CNNSP – Central Nebraska Near Space Program

On Saturday May 14th Roger Hammond and other hams from W0CUO and W0WWV ham radio clubs will be launching a high altitude balloon with a payload consisting of a camera to photogragh the trip and an APRS position reporting beacon to keep track of the trip. Photos will be transmitted Via SSTV, and of course some of them will end up here. The launch will occur in Aurora at the  Edgerton Explorit Center. Here is an excerpt from Rogers Blog site about his last launch:

CNNSP-10 (25-Jun-2011)

Launch Time:  18:08 UTC
Launch Location:  Grand Island, NE
Max. Altitude:  89,164 feet
Max. Speed:  58 mph
Avg. Speed:  25 mph
Avg. Ascent Rate:  1263 ft/min
Avg. Descent Rate:  1800 ft/min
Flight Duration:  1 hr, 52 min.
Distance (Great Circle):  32 miles


This was our first flight in almost four years. I decided to get back in the ARHAB game and launch a balloon as part of Amateur Radio Field Day festivities. These were all new payloads, except for the old trusty CW beacon. The payloads consisted of two APRS trackers, a Canon A560 running the CHDK firmware, and an Aiptek Standard Def. video camera. We launched from south of Grand Island, just off of East Wildwood Drive. We had plenty of help at the launch site. I appreciate the new faces that came out to help.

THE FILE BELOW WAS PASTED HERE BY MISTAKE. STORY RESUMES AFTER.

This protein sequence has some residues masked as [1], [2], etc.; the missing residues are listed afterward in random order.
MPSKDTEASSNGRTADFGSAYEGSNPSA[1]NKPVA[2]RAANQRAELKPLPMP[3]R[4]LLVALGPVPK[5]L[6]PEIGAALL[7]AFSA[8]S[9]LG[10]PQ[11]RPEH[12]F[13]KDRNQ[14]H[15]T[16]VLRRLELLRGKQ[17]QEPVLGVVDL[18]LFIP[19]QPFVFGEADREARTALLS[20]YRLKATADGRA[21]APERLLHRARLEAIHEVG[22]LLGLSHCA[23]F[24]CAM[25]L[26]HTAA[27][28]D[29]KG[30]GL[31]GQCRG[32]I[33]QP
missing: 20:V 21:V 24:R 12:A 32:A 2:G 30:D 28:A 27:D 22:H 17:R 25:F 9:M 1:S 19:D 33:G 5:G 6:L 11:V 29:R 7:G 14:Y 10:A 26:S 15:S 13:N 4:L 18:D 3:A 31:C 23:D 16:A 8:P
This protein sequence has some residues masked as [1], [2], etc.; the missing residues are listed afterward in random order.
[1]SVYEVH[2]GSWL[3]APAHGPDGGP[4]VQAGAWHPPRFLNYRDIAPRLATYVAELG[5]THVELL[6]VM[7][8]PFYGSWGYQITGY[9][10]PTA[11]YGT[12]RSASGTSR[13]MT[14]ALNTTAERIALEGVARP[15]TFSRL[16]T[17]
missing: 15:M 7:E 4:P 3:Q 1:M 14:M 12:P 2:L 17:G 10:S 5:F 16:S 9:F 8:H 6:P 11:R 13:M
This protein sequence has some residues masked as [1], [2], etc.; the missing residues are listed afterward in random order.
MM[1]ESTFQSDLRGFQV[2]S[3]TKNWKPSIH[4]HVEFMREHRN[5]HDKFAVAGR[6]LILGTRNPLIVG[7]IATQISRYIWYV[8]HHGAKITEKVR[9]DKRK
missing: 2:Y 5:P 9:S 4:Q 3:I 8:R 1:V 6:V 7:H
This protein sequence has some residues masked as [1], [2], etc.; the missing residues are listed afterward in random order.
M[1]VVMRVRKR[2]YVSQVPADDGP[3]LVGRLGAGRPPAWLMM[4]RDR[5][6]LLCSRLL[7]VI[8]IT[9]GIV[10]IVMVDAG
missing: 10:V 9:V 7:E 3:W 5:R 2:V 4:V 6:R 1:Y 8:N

The balloon was released at 13:08 CDT. We had a catastrophic failure of one of the trackers, apparently before it ever left the ground. I believe it was a poor antenna connection, but I need to investigate. My wife, Arlene KC0ZWX, Aaron KD0ENX, and I were the tracking and recovery team. Stan N0YXV joined us for the chase in his vehicle. The ascent rate was a little ‘hot’. I have a tendency to go overboard on additional helium. Instead of the nominal 1000 ft/min we were averaging about 1200. 

Last prediction before launch

This made for a quicker burst which occurred at 89,164 feet, and a little bit shorter track than predicted.

seconds before balloon burst

Landing was southwest of York, NE in a cornfield. We spent quite a bit of time finding the landowner to get permission to retrieve our goods. After talking to neighbors and leaving several messages, the landowner called me back and gave me permission. I hiked in with GPS coordinates and retrieved the payloads along with several additional pounds of the farmer’s mud.

Chase and recovery team – Aaron KD0ENX, Rog KC0MWM, and Arlene KC0ZWX


Keeping Communications Alive in the New Century